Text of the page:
Question: What is the difference between Redis eviction policies and TTL?


In Redis, both the concept of eviction policies and Time to Live (TTL) play a crucial role in managing memory. However, they serve different purposes and function differently.

Time To Live (TTL)

TTL stands for Time to Live. In Redis, it's a way to set an expiry time on a key. After the specified time limit, the server will automatically delete the key. You can set this using the EXPIRE command.

Here's an example:

SET mykey "Hello" EXPIRE mykey 10

In this example, the key 'mykey' will be automatically removed from Redis after 10 seconds.

Eviction Policies

On the other hand, eviction policies come into play when your Redis instance runs out of memory. An eviction policy determines which keys get removed to free up space. Redis supports multiple eviction policies that you can set based on your requirements, like 'allkeys-lru', 'volatile-lru', 'allkeys-random', etc.

For example, the 'allkeys-lru' policy will remove less recently used keys first, while 'volatile-lru' will only consider keys with an expiry set.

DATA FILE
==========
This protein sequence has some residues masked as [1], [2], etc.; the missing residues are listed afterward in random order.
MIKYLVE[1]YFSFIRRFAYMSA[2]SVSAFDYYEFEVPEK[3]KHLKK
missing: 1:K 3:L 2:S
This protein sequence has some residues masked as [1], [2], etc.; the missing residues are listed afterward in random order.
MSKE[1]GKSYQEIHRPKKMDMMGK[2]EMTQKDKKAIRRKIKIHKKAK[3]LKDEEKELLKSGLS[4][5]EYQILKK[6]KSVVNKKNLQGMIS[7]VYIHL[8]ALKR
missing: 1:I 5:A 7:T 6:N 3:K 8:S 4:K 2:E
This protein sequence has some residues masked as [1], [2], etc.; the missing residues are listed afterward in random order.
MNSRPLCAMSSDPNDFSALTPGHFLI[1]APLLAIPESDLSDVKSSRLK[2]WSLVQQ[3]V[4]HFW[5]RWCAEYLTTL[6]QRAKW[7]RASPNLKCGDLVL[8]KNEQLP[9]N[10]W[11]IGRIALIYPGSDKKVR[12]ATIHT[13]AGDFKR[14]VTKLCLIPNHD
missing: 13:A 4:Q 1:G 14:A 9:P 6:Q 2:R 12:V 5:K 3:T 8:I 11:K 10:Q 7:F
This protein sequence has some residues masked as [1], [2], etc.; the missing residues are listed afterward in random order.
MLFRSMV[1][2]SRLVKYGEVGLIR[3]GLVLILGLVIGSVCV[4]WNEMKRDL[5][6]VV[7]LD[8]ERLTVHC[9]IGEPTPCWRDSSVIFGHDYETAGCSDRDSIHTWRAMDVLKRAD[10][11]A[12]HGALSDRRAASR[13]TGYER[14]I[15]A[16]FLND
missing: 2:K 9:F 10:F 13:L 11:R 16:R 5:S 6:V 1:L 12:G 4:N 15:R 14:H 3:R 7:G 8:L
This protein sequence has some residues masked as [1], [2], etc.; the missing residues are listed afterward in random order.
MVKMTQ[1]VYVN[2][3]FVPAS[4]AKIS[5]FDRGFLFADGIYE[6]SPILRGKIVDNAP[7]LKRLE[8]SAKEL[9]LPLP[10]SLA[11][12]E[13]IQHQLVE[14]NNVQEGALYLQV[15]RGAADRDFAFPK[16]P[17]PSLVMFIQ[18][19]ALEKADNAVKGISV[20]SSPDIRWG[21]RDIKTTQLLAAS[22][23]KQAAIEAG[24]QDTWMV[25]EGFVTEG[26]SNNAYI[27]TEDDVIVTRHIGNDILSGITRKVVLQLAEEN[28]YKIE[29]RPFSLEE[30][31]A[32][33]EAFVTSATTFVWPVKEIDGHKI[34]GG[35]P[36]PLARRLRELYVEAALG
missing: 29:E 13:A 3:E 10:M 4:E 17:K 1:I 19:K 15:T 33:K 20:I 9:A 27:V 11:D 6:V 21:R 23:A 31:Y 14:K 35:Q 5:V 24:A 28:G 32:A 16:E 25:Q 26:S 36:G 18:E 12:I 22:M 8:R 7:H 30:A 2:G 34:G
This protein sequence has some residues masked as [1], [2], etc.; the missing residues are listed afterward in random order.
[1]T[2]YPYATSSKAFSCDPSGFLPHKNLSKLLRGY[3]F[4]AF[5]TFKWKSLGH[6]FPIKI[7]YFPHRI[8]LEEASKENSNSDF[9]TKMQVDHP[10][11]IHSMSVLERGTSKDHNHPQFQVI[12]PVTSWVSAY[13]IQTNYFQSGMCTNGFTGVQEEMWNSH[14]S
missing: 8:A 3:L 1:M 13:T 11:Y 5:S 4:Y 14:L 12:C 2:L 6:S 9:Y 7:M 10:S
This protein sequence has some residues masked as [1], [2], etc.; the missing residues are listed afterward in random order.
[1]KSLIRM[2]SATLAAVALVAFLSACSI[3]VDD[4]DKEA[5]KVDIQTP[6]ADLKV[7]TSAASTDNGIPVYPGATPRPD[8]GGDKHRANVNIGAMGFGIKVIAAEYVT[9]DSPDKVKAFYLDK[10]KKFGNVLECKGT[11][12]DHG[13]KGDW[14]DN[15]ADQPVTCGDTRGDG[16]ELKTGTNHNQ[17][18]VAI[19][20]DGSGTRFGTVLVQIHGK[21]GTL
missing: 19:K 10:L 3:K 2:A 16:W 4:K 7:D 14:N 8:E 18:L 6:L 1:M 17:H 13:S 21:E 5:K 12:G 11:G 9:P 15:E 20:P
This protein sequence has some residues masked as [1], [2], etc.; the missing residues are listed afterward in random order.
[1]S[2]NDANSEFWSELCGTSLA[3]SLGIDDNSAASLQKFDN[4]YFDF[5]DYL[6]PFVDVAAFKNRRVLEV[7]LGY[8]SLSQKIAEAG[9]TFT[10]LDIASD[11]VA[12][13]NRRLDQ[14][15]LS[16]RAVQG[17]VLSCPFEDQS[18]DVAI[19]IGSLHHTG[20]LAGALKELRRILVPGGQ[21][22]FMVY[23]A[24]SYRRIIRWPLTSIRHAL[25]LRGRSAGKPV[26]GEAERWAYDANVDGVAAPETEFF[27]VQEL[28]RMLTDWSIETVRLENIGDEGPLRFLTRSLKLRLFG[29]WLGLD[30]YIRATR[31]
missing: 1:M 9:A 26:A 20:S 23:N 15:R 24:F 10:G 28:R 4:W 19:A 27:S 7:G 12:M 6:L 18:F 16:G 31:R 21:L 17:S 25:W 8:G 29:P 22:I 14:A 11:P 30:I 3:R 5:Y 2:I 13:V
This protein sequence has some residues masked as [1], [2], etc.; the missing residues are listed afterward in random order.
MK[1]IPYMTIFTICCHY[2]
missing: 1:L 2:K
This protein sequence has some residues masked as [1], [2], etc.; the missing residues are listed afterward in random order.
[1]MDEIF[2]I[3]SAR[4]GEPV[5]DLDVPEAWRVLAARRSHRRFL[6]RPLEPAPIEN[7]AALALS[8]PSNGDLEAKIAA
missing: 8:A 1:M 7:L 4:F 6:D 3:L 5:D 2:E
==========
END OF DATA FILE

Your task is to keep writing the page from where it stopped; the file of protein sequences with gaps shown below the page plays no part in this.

You can configure the eviction policy in your redis.conf file or dynamically using the CONFIG SET command.


CONFIG SET maxmemory-policy allkeys-lru

In this example, we have set the eviction policy as 'allkeys-lru'.

So, TTL and eviction policies are not against each other. Instead, they work together - TTL sets the expiry time for individual keys, and eviction policies determine how Redis should act when it runs out of memory.

Was this content helpful?

Start building today

Dragonfly is fully compatible with the Redis ecosystem and requires no code changes to implement.